Digital Platforms Join TPM And IIoT
Grant Gerke | February 13, 2018
The buzz around digital platforms in manufacturing has a lot to do with advanced automation and the ability to move machine data to human-machine interfaces (HMIs) or to enterprise systems. However, successful asset management also involves dependable work processes, along with technical solutions.
Total productive maintenance (TPM) aligns nicely with IIoT’s (Industrial Internet of Things) mission statement of more actionable data on the plant floor. TPM provides an operator with the ability to perform basic maintenance routines for a work center and, in theory, relegate larger reliability issues to the maintenance staff. Taking on more predictive/preventive maintenance routines, reporting on deteriorating machine conditions earlier, and providing more support in specifying new plant equipment are examples of this shift.
One company facilitating this type of solution is The Aquila Group Inc., Sun Prairie, WI (the-aquila-group.com), an automation solutions and consulting company providing a range of manufacturing solutions, including a manufacturing-execution system (MES) called the Dynamic Machine Management (DMM) platform and the Green Light Monitoring data acquisition platform.
DMM makes it possible to create, collect, distribute, and manage manufacturing information, instructions, and performance metrics in real time. “The system enables management to create customizable dashboards that alert operators of scheduled maintenance events (within their area of responsibility) for their respective machines,” explained David Wilmer, vice president of manufacturing systems design at The Aquila Group. “The operator completes the events, and then a digital maintenance record can be shared with multiple departments or technicians.”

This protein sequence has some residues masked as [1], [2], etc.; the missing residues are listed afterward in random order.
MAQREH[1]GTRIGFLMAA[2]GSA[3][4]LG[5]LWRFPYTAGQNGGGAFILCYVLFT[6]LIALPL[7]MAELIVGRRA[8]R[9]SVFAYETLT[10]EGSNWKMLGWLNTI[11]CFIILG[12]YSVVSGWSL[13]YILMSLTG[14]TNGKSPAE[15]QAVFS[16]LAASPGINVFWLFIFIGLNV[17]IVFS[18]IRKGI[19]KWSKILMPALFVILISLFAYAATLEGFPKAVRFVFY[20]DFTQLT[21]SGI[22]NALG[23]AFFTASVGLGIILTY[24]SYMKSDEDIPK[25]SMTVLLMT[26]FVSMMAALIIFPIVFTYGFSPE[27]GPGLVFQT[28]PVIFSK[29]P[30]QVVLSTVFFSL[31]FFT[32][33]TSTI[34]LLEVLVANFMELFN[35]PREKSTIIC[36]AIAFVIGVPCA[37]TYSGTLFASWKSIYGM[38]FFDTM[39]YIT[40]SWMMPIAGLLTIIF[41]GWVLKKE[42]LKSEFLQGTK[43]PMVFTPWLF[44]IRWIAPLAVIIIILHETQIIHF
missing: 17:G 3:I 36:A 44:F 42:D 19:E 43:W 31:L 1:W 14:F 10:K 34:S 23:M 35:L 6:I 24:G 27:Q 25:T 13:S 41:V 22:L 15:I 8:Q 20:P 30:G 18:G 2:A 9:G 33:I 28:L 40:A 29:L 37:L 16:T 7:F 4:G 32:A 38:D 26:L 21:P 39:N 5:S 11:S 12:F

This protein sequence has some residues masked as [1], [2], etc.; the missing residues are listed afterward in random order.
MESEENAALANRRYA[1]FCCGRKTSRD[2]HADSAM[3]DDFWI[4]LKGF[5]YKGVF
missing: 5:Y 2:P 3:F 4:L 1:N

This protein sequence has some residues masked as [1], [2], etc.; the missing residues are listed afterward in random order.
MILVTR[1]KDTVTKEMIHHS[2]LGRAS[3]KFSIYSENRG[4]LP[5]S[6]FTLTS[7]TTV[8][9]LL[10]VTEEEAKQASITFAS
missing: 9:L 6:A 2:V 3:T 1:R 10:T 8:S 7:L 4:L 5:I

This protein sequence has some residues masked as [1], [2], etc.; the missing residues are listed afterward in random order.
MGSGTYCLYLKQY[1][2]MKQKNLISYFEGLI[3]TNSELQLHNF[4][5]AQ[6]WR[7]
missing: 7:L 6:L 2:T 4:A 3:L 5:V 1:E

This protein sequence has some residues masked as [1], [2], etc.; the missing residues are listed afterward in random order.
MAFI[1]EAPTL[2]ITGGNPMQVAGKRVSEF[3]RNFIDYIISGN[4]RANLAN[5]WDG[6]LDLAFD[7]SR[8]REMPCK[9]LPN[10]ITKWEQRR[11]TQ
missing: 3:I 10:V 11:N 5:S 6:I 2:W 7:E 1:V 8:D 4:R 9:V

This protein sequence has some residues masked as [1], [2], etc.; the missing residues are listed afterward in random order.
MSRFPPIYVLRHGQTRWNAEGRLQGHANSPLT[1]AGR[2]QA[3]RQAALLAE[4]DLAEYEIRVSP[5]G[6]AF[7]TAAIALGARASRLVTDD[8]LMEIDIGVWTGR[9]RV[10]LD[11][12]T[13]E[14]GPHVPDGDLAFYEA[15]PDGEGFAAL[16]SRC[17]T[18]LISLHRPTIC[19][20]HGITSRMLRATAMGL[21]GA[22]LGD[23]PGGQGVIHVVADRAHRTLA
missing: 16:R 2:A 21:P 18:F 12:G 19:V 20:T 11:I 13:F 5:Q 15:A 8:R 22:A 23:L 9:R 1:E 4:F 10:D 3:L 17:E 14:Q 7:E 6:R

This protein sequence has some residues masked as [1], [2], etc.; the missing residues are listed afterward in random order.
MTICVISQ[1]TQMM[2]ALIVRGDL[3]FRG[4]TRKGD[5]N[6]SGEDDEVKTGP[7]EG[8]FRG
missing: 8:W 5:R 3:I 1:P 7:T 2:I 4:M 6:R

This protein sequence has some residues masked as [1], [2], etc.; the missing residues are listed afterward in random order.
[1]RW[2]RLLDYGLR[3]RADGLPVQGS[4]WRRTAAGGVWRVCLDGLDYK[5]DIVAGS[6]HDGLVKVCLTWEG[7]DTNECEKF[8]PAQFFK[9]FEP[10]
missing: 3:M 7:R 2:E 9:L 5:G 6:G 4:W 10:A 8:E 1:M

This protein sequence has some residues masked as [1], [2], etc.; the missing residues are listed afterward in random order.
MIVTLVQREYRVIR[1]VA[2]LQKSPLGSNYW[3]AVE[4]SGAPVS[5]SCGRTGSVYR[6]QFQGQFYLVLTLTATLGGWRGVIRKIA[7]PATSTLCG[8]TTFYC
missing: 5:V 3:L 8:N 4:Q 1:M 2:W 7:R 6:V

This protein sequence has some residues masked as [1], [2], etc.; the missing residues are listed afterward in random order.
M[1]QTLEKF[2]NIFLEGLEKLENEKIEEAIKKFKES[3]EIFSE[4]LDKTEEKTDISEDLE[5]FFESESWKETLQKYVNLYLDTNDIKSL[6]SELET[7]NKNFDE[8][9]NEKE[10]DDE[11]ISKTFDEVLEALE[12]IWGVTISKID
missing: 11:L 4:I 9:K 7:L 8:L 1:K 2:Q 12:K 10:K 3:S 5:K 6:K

Green Light Monitoring is a software platform that manages and automatically performs OEE calculations. In conjunction with the DMM platform, the monitoring system can feed machine data to business systems for long-term trend analysis and record maintenance data in one action with little to no operator involvement.
For example, the monitoring system can create a cascade of questions in real-time to operators experiencing a micro-stoppage for a machine, such as a failure alarm for low oil. The system will then generate a series of questions around the low-oil alarm and cascade these questions, such as how much oil was added to that machine. “You can acquire micro-stoppage data for OEE calculations, but now you’re also using that micro-stoppage data as a maintenance component,” added Wilmer.
This national consulting company works with many sheet-metal manufacturers, such as Eaton, Siemens, and Fiat. In addition to these large companies, Aquila can also create customized, data-monitoring solutions for small- and mid-sized companies looking to modernize operations with minimal capital outlay.
“Predictive-maintenance solutions are now in reach for smaller companies due to lower implementation IIoT costs over the past ten years,” said Wilmer. An essential ingredient of machine data visibility is interoperability between devices. Third-party companies, such as The Aquila Group, are providing this much-need expertise for enterprises. EP